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Originally posted by el_topo
Well I for one am starting to get a little suspicious about the number of electrical threads we keep having. Rcoregyn, you may find more info in either of these threads: www.abovetopsecret.com...
There are at least 3 or 4 people on the board with this same experience and currently a few different theories being discussed about it.
Originally posted by shauny
maybe its venus travelling in front of the sun ?
Originally posted by zero_snaz
I've noticed the same thing happens to me. I noticed a few years ago. Once or twice or more at night when I am out and about a street light will go out when I am almost under it. I've never noticed lights from buildings. Whats really weird is seeing the light turn back on after I pass...though I don't see that to often
High-pressure-sodium lamp (HPS). Normal end of life indication is on/off cycling, since the aging lamp requires a higher voltage for operation than the ballast can supply. This cycling sequence is normal, but not desirable, since the cycling can damage or destroy the starting circuit and/or ballast. Thus, you should check a cycling HPS fixture without delay. Other conditions that cause cycling include: a loose electrical connection, faulty internal electrical connection to the lamp or at an outdoor installation, and severe fixture vibration, causing lamp voltage to rise above operating limits.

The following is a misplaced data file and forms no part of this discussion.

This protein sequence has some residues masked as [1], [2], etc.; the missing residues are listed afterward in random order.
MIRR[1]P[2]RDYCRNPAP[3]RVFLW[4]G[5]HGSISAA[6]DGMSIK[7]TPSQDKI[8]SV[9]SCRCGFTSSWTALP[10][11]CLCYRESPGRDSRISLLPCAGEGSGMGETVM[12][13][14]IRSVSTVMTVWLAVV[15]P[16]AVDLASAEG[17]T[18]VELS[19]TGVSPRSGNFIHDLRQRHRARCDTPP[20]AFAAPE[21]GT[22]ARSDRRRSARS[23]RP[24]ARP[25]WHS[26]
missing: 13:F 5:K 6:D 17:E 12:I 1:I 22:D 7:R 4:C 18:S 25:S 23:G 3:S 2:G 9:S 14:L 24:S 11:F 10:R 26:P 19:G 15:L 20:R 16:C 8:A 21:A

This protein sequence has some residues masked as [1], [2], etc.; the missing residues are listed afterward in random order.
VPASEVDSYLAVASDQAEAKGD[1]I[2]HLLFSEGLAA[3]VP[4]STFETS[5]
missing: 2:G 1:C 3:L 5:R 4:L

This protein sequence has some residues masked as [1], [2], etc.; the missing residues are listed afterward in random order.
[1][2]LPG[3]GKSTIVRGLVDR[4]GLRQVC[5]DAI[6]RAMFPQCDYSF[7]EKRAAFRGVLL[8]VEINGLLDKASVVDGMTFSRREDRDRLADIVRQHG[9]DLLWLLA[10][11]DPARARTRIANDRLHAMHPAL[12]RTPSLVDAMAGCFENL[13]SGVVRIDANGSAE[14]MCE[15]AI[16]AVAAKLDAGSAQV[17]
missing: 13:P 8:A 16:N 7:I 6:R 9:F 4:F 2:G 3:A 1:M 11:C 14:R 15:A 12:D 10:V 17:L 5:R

the "end-of-life" cycling that typically occurs with street lamps. The ballast that starts the lamp and the lamp itself are separate items to purchase, and a ballast may outlast several lamps. Unfortunately, when the lamp fails, the ballast continues trying to start it, consuming its highest amperage energy in the process. This not only wastes energy, but also will cause premature failure of the ballast if not stopped soon. Because the lamps go off and on repeatedly, accurate reporting of failed lamps can be difficult. An observer may not realize that failing lamps cycle, and having seen the lamp out and then on the next day, may incorrectly assume it was repaired. Maintenance personnel may make a service call only to find all lamps in the area operating, then be recalled when one cycles back off.
A common roadside feature, High Pressure Sodium (HPS) lamps exhibit a long life span-about 5 years. They eventually fail when the arc tube darkens and lamp voltages can no longer maintain a continuous arc within the bulb.
At that point, abnormal cycling takes place, and the lamp continually flashes or attempts to start. The condition can prove especially difficult to detect because of the infrequency of the cycling.